Chris Cullen has practiced and studied BuddhaDharma since 1994 and has been teaching insight meditation retreats since 2008. He teaches for Oxford University’s Mindfulness Centre, running mindfulness courses for MPs in Parliament in London.
Christiane is a mindfulness, Vipassana and MBSR teacher. Her focus is on the intersection of traditional Vipassana and secular mindfulness. She is a co-guiding teacher of Insight LA and is currently in teacher training with Jack Kornfield et al.
What I teach is a reflection of the constantly changing nature of my own practice. When I give a talk it is not a set agenda, but something that I've been reflecting about. The talks tend to be in rhythm with my own practice.
At the moment, I'm reflecting on the interplay of the personal and the non-personal, on aloneness and intimacy, on emptiness and embodiment. This process of reflection is a slow one. I hold a question in the background of my consciousness and then prepare to be surprised, to see what actually arises.
I enjoy the dharma a great deal. I try to convey that meditation practice is not a pathway of endlessly overcoming obstacles, but also a path of tremendous joy. It brings a great deal of profound truth to people's ability to find happiness. I have great faith in the Dharma, and a bottomless faith in people's capacity to be wise.
The ancient traditions of Buddhism are as relevant today as they were 2,500 years ago because people's capacity for getting themselves into trouble, for confusion, alienation and separation is not so different from Buddha's time. Vipassana, then and now, offers people an opportunity to transform themselves, and in so doing, transform the world around them.
My engagement in teaching the dharma, to point to a free and liberated life, has remained the same since the first day I started. It is my unwavering commitment to inspire people that such a life is accessible to us all, here and now. This is what sustains me and gives me enthusiasm.
With contemporary language, I endeavor to address the depth of the Dharma, to go into the inner experience by using one of the contributions to the great wheel of the dharma, insight meditation. Insight meditation is a respectful and healthy practice. It gives us meditation techniques which, when practiced, lead to real insight into the whole of existence as well as our life in particular. It speaks to what it means for us to be a part of this world.
I also pay attention to the breadth of the Dharma by attempting to address every possible life endeavor, leaving no stone unturned: materialism, consumer culture, livelihood, environmental resources, love and respect for sentient beings, relationships, all the issues of daily life.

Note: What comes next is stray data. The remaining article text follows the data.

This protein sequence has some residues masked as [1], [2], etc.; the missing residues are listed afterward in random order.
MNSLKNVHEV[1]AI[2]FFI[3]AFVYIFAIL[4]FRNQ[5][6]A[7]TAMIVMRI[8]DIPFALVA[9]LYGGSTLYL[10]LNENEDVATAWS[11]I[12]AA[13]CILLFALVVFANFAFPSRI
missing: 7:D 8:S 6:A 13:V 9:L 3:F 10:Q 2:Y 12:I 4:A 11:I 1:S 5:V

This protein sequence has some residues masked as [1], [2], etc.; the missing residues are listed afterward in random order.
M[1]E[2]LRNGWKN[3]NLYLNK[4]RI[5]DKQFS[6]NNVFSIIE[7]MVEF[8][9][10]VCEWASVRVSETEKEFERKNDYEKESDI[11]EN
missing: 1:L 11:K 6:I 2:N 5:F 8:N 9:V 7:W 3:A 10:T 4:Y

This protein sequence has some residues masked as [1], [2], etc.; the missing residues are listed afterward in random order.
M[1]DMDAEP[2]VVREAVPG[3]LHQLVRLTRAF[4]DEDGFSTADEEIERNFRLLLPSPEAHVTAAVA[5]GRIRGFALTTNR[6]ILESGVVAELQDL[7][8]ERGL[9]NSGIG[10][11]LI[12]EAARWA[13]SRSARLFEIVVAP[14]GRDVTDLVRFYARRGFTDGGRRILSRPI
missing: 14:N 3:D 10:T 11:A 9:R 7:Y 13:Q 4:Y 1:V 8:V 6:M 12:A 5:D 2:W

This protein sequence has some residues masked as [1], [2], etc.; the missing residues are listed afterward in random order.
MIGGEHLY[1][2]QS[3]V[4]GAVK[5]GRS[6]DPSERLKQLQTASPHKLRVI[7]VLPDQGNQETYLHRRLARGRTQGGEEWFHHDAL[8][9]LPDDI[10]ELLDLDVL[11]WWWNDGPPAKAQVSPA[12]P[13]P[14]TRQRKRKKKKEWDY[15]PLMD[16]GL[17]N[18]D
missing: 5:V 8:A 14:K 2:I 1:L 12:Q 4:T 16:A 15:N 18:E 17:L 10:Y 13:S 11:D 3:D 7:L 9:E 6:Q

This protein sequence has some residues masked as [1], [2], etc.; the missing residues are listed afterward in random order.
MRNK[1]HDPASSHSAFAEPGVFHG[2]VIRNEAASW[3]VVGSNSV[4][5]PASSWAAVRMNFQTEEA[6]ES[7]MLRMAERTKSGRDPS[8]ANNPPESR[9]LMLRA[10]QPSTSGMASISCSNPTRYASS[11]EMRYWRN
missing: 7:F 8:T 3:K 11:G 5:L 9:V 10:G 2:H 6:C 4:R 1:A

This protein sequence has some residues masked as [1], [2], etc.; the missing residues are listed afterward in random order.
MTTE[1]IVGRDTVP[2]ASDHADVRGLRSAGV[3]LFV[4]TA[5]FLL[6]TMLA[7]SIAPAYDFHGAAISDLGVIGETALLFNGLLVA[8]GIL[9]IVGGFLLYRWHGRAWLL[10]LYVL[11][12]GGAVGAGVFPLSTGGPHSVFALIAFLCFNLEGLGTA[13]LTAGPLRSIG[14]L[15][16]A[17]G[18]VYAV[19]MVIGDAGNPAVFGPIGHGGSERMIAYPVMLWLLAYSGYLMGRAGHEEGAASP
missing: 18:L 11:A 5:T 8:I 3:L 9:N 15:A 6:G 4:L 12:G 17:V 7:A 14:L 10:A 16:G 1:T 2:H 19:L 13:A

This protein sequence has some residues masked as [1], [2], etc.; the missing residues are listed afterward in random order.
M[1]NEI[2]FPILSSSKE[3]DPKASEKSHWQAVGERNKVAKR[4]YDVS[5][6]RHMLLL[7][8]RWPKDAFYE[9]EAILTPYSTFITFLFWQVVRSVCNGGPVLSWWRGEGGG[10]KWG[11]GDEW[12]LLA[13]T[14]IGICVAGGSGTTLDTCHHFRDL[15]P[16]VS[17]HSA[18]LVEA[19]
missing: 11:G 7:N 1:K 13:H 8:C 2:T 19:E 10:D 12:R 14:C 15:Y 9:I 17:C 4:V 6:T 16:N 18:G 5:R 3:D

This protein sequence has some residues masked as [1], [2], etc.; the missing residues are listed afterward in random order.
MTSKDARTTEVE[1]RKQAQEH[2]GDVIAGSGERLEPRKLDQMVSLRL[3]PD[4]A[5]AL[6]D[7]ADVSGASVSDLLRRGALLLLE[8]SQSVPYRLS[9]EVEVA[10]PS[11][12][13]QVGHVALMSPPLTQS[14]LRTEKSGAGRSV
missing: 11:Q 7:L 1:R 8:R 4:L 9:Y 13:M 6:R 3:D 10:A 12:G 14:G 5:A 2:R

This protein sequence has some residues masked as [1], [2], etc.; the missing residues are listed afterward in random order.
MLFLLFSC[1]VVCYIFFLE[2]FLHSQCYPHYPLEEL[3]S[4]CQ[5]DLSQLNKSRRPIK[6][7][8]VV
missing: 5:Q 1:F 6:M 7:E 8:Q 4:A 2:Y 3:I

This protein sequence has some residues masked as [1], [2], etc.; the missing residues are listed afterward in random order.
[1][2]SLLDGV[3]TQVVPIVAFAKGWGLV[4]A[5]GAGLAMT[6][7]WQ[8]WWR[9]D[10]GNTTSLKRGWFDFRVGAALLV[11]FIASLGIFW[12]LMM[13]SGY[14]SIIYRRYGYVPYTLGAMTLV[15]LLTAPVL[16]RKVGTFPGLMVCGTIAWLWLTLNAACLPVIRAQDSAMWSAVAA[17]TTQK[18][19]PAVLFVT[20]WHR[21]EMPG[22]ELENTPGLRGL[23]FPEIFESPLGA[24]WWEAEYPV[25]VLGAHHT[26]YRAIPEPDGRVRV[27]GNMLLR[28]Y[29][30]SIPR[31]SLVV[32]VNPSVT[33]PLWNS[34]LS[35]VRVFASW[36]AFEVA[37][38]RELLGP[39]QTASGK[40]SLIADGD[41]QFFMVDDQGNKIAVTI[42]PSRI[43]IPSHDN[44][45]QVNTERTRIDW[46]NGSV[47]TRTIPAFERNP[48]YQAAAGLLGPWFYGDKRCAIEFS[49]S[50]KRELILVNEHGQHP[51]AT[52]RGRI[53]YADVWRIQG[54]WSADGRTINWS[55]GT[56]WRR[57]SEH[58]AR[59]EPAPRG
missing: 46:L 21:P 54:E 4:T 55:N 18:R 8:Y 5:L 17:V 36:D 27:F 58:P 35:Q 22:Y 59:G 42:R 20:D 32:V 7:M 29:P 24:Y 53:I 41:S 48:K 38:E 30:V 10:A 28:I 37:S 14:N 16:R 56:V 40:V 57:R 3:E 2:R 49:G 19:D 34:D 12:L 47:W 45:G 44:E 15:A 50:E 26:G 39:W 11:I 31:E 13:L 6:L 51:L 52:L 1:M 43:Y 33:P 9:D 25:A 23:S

Most important for me is to keep the priority and focus on striving to live the awakened and liberated life and not be sidetracked by any particular feature, no matter how noble its contribution. A liberated and awake life is the center of the Dharma, and I find that I am simply unable to settle for anything else.
Corrado Pensa teaches insight meditation in Italy and the US. Since 1987 he has been the guiding teacher of the Association for Mindfulness Meditation in Rome. He is also a professor of Eastern Philosophy at the University of Rome and a former psychotherapist.
DaRa Williams is a trainer, meditation teacher and psychotherapist. DaRa has been a meditator for the past 25 years and is a practitioner of both Vipassana and Ascension meditation. She is a graduate of the Spirit Rock/Insight Meditation Society Teacher Training Program and is a Guiding Teacher at IMS. She is the Program Manager and a core teacher in the current IMS Teacher Training. DaRa has been a clinician and administrator in the field of Mental Health for over 25 years and currently maintains a private practice in Manhattan. She is a certified trainer and practitioner of Indigenous Focusing-Oriented Therapy and Complex Trauma. DaRa integrates these skills, understandings, wisdom traditions and worldviews in her intention for contributing to the ending of suffering for all beings.
"It is my belief that vipassana meditation and the dharma are ideal for transforming suffering, particularly the trauma of oppression and its many vicissitudes-where the chains around our minds and hearts can be broken and dissolved. Awareness and wisdom become the vehicle for freedom and transforming lives."
Deborah Ratner Helzer has practiced with Western and Asian teachers in the Theravada tradition since 1995, including a year as a nun in Burma. She has been teaching in the Washington, DC area and assisting with retreats around the country since 2001.